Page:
On sweltering days you can fry an egg on them. But, now, Lawrence Berkeley Lab and UC Davis researchers are testing surfaces designed to make them cooler and safer.
“Cool pavements are paved surfaces that are more effective at reflecting sunlight. So, by reflecting more sunlight than traditional paved surfaces, they’re able to absorb less heat from the sun and keep cities and communities cooler. We’ve teamed with industry partners and we’re hopeful that this can get the ball rolling on some local government action for cool pavement.”
– Ben Mandel, Heat Island Group, LBNL
“We’re really excited about our technology using a solution-based process because that has the potential to really bring the costs down to the point where it can be deployed broadly in the market.” – Delia Milliron, researcher at LBNL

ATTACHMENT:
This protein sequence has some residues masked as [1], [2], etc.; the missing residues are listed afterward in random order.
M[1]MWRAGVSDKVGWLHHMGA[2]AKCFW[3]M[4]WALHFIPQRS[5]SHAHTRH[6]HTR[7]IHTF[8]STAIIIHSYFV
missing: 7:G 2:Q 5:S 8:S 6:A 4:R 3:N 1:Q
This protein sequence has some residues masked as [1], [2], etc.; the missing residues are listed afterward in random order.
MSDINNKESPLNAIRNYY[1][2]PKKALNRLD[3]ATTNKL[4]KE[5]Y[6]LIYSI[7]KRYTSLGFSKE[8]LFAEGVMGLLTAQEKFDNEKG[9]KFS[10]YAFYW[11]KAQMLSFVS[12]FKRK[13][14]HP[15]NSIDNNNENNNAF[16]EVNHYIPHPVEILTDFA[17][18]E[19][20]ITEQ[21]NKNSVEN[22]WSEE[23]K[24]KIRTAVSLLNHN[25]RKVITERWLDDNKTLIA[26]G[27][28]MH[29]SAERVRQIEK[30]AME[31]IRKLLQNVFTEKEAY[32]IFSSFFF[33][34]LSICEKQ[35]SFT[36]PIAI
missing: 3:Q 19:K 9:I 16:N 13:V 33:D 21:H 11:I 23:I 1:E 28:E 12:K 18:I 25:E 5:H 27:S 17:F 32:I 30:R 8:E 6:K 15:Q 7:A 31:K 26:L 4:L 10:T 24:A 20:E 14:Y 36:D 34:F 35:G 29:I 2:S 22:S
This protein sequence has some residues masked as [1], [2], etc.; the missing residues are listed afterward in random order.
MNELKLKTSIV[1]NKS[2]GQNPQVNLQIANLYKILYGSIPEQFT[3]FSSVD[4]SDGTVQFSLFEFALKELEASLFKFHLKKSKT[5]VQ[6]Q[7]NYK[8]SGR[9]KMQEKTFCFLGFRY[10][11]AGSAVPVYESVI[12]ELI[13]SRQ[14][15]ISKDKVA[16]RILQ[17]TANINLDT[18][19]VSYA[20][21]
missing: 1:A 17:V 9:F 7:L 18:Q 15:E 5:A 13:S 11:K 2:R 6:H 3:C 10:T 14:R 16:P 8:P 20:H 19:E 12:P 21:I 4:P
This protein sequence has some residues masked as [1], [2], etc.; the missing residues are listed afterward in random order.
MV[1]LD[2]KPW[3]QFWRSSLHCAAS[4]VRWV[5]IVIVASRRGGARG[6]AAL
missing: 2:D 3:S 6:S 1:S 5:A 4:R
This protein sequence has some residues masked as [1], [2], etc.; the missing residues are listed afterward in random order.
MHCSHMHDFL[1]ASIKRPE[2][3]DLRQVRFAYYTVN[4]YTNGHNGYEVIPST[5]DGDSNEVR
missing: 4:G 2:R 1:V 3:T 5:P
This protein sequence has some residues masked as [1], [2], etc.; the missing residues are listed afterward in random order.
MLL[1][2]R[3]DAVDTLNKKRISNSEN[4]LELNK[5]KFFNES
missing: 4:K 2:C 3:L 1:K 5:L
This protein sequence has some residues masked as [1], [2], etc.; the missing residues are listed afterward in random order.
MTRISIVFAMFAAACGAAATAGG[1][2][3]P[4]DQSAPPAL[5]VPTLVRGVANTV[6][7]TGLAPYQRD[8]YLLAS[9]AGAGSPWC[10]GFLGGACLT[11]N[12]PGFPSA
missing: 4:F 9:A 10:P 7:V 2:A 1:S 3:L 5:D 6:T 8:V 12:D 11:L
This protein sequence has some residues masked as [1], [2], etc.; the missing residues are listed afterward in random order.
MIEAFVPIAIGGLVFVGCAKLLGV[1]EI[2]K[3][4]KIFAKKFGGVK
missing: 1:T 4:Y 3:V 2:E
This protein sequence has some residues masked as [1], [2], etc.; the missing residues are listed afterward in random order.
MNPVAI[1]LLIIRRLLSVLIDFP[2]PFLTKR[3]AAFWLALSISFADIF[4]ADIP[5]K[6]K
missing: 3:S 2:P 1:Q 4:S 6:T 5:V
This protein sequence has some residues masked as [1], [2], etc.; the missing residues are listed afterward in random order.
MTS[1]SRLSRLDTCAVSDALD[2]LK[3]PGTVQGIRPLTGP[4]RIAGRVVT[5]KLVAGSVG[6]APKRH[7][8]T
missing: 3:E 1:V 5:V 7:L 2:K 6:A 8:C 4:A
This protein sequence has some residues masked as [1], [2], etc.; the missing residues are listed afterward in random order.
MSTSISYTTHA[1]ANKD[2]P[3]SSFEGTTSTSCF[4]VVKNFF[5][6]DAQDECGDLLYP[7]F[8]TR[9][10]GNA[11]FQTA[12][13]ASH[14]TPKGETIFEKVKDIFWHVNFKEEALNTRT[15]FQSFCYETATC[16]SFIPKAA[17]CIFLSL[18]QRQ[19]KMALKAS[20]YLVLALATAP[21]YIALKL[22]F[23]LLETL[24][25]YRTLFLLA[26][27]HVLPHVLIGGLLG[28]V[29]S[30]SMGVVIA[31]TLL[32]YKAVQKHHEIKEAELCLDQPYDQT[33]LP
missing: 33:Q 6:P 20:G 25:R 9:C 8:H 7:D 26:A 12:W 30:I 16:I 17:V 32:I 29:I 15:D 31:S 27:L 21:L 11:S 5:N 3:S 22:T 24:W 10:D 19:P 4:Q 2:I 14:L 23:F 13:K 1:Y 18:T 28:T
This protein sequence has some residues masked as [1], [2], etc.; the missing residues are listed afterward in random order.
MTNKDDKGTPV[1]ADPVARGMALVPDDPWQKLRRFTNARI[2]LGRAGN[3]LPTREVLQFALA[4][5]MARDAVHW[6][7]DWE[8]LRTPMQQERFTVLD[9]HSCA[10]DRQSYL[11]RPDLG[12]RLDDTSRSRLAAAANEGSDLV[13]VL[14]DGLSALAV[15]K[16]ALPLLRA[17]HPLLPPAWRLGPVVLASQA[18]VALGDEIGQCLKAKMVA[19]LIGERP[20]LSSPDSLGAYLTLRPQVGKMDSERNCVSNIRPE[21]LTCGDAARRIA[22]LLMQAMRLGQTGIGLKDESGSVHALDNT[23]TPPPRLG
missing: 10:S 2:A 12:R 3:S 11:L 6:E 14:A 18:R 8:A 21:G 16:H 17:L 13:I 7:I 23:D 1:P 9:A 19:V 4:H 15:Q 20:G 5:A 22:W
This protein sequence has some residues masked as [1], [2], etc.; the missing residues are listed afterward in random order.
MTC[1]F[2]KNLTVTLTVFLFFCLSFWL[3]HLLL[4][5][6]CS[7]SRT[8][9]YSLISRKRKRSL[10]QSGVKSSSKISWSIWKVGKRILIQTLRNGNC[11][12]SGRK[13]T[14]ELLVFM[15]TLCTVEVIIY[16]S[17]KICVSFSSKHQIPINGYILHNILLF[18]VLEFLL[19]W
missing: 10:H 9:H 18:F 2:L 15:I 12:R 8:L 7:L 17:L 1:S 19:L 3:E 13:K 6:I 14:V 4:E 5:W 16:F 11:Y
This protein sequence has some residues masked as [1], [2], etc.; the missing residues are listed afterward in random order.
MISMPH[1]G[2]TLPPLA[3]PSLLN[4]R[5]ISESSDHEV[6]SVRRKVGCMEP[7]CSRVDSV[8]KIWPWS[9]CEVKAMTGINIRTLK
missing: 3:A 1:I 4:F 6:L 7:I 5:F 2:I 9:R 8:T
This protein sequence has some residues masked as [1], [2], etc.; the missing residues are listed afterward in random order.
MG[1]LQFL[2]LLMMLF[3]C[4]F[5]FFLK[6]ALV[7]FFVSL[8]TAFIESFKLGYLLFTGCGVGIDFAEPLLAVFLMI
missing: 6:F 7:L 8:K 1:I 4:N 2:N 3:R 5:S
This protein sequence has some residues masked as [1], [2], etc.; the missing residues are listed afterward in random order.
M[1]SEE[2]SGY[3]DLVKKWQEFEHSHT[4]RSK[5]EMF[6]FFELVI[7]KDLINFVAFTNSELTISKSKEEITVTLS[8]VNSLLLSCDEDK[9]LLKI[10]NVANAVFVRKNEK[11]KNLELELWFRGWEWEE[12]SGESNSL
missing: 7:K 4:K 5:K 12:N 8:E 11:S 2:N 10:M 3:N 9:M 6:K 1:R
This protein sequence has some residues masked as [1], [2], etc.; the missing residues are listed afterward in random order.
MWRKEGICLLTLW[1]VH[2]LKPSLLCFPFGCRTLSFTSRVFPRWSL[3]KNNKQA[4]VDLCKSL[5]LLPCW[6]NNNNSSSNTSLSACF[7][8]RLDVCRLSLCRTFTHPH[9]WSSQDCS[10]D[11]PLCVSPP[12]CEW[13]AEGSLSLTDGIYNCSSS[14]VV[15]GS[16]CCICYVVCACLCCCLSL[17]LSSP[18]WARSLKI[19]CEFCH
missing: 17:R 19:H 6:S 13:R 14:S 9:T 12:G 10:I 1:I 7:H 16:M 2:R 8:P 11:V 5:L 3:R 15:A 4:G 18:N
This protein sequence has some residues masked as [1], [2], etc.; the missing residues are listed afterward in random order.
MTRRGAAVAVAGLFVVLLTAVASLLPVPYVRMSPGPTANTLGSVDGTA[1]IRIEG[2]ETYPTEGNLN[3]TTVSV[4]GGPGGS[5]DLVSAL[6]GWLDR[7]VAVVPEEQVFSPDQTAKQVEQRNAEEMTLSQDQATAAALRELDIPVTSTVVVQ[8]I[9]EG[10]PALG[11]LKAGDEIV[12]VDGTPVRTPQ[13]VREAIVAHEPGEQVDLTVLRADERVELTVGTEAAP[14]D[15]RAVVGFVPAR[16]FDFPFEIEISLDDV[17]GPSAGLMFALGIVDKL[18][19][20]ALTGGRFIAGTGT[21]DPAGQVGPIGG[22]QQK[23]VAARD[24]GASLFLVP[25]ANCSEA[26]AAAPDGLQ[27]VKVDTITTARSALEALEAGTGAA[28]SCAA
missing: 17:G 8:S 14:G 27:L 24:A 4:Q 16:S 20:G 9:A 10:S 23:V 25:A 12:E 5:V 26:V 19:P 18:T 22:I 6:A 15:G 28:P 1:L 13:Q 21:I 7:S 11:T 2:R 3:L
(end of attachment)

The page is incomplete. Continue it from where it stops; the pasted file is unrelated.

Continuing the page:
At the Bodega Marine Lab, Eric Sanford studies sea stars and mussels to determine how climate change will affect ecosystems along the California coast.
“Our results suggest that if during the summertime there are more warm events, which is what’s predicted by climate models to occur along the California coast, then this can have a really big effect on these marine ecosystems. What we found is that sea stars are actually really sensitive to small changes in temperature, so if the sea stars experience these moderately warm low tides, they get really stressed out and they consume fewer mussels and end up growing a lot less.” – Eric Sanford, UC Davis Bodega Marine Lab